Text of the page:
It is by conflating social responsibilities and concerns with those of government that we have arrived at the current condition of government out of control at all levels. It is no legitimate concern of the government's whether or not gays marry. Indeed, one can go down the list of social concerns, ills, and wishes and find some element of governmental interference in the majority of them. It was a concern for the poor of this nation which began the Great Society drive of President Lyndon Johnson, though the groundwork of government involvement in social issues was laid long before. And, indeed, who could argue with the goals of the program: better education for children in impoverished areas, the establishment of Medicare and Medicaid as a way to help Americans afford better medical care, among other things? Where people went astray was with the assumption that “only the Federal government has enough resources and power” to attain their desired ends. That was not true then and it is not true now. All that results from reliance upon a faceless and increasingly soulless government bureaucracy is an ever-expanding list of things that people cannot do. It is only by establishing limits on human activity that bureaucrats can hope to write rules which may apply to everyone.

Of course, as soon as the rules writing begins, those who want some advantage or other under the government program begin lobbying for special treatment. When others eligible for the program see this they begin to worry that their share of the new government largess will be reduced and they marshal their forces in the form of demonstrations, ad campaigns, lobbyists, and all the other tools that the professional looters of the common purse have come to know so well. Some “worst-case” example is trotted out before the TV cameras and the sob-story is told, the underlying message being, “How can anyone object to helping this person/group?” In the end, whatever program is adopted, more money than originally advertised is spent and more restrictions are placed on the activities of those wishing to take advantage of it. Americans as a whole become poorer and less free while the government becomes stronger and more intrusive. And once the program, whatever it may be, is in place those who benefit from it fight to not only keep it in place, but expand it despite any counterproductive effects it may have on the budget, the supposed beneficiaries of the program, or the nation as a whole.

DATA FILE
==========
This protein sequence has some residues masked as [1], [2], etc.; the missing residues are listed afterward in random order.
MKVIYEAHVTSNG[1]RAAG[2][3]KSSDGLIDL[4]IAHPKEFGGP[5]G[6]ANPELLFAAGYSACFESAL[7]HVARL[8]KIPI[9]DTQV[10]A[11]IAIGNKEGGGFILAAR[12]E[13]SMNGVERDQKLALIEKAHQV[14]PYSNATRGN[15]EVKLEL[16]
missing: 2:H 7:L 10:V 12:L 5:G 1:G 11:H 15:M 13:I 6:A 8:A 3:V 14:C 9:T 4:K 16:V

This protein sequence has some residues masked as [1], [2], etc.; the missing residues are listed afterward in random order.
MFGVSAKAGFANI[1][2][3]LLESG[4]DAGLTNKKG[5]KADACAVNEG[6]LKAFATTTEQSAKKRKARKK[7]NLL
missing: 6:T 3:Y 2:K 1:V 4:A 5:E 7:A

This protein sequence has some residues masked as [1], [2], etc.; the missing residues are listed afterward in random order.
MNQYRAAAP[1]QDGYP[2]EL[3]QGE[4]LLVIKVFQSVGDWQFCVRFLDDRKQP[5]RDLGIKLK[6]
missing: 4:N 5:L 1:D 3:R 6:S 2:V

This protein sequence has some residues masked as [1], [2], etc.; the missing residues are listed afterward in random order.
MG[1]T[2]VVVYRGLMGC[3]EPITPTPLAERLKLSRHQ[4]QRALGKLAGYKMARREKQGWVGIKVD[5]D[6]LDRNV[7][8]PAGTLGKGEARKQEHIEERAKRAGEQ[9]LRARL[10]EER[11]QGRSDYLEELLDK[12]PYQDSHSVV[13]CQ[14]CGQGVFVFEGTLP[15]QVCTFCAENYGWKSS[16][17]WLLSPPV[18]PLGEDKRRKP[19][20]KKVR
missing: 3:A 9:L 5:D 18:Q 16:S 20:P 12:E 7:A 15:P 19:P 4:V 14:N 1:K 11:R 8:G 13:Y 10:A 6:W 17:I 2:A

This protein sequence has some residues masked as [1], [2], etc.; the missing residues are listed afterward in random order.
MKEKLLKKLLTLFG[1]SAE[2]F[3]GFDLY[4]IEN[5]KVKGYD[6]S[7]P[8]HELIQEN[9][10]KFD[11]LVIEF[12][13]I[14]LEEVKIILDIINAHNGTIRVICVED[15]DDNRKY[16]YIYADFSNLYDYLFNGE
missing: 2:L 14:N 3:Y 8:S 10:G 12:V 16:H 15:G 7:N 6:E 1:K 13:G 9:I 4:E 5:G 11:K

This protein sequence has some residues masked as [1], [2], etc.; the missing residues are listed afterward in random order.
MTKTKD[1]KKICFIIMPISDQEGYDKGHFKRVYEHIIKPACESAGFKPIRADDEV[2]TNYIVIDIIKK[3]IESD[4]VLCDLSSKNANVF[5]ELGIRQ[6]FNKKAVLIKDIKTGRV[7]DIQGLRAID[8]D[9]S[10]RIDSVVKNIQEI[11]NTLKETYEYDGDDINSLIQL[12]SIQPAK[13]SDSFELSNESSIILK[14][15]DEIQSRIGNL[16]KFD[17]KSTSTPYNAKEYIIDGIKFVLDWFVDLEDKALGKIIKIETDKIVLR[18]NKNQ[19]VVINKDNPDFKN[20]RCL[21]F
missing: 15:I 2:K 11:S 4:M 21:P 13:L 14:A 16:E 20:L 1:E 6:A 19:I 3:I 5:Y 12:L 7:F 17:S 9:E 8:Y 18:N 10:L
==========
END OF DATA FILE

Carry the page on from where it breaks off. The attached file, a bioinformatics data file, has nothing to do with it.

I'm not going to try to produce an exhaustive list of government projects which began small and, like Topsy, grew over the years into small empires of their own within the Federal government. However, I will note that virtually every one of which I'm aware began with a mis-reading or mis-interprtation of the Constitution. For instance, the now defunct Interstate Commerce Commission, was built on the idea that transportation is somehow commerce – in spite of that never being mentioned in any English Dictionary of which I'm aware. But the constitutionality of the ICC went largely unchalleneged. Why? Because the railroads realized that they could use the commission to do the dirty work of reducing competition for them; by the simple expedient of establishing barriers to entry for new roads which wanted to engage in interstate transportation of goods and passengers. And so it has gone with every other Federal regulatory agency – the “regulated” businesses soon figure out how to use the regulations to their advantage, generally to keep competition out of the field, and soon capture the regulatory agency by providing it with “expert” help in drafting the regulations. Regulation which cost an established business several million dollars a year are generally treated as just the cost of doing business. Those same regulations for a start-up often inflict insuperable costs upon the would-be new enterprise and it soon either drops out of the field or is bought out by one of the existing companies. The American people suffer both a loss of choice of products or services and, also, end up paying higher prices than they would in a free market because new, more efficient competitors are never allowed to get started. The irony of this is that many of the Federal agencies were established so as to ensure “fair prices” or “efficient services” or both: and they end up ensuring that neither goal is achieved.